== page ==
Farmhouse Haunting

Occasionally, after people learn that Natalie and I live in an old farmhouse, the topic of conversation turns to ghosts. Apparently, ghosts and farmhouses are closely linked in people’s minds. To date, Natalie and I have never experienced any supernatural behavior in the house, except for that of Chip Coffey (if you’ve never watched Chip Coffey, check out some episodes of Paranormal State or Physic Kids—you’ll laugh.)

Occasionally, the house does smell like Natalie’s great-grandmother, Vicie, or tobacco smoke, yet no one’s smoked in the house for decades. Although the house  creaks and cracks at night, I no longer attribute these noises to dead folks. Still, the noises can be a bit spooky. For me, it didn’t help knowing that Natalie’s great-grandfather was “laid out” in our bedroom. Back then, since they didn’t have funeral homes for visitations, a body was laid out in the home till the funeral. We’ve had quite a few family members laid out in our house…..uncle Abner, however, was resigned to the front porch, that is a funny story for another post.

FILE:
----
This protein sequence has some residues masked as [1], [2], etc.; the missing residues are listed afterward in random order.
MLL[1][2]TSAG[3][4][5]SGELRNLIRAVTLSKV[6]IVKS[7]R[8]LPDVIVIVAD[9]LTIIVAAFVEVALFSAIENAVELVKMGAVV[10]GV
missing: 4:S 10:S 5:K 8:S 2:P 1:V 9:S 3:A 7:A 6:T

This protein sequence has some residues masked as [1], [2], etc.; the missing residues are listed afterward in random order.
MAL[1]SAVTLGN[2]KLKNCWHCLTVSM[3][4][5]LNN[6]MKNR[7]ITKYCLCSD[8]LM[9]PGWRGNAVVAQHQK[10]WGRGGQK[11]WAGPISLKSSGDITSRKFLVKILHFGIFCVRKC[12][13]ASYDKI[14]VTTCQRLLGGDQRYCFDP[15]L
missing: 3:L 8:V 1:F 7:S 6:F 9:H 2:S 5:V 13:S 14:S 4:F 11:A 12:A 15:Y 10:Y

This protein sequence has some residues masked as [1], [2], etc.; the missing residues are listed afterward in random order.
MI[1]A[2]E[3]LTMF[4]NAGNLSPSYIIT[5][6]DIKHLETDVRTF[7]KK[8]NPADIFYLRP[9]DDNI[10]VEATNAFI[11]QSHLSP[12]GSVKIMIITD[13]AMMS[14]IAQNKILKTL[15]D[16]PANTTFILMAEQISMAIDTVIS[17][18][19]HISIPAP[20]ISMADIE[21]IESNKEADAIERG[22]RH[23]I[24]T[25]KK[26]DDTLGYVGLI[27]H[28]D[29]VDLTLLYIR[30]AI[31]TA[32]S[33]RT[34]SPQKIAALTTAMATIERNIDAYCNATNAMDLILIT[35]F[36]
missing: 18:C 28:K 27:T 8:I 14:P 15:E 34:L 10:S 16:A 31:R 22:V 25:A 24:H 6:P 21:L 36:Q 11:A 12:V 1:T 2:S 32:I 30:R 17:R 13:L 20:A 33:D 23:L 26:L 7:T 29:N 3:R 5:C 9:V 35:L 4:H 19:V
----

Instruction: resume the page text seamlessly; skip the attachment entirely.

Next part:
Great-great-great grandpa Joe Camp standing beside the coffin of his brother Abner

Perhaps the saddest death that occurred in our house was that of Claude, the twelve-year-old son of Natalie’s great-great grandparents, Lawson and Ponola. He died at night of an unknown ailment that caused “flying rheumatism,” or severe pain that “flies” from joint to joint. The very next day, his grieving mother gave birth in the house to another son, Burl. I can’t imagine the emotions that family must have experienced in such a short time.

An addition from Natalie:

Though many people cringe at the number of people that have been laid out here, and that at least one person has died in the house – it really doesn’t bother me. My Poppaw and his father were just two of the many babies born in this house, my mom spent time here as a child, I used to play in the back yard when I was little. This house has LIVED, it’s seen life through multiple generations, joyous times, sad times, hard times. This house’s story is so complete, yet so circular and never ending, and I take comfort in the fact that it’s been here all this time observing, watching us change – we’re all so different, yet still so much the same.

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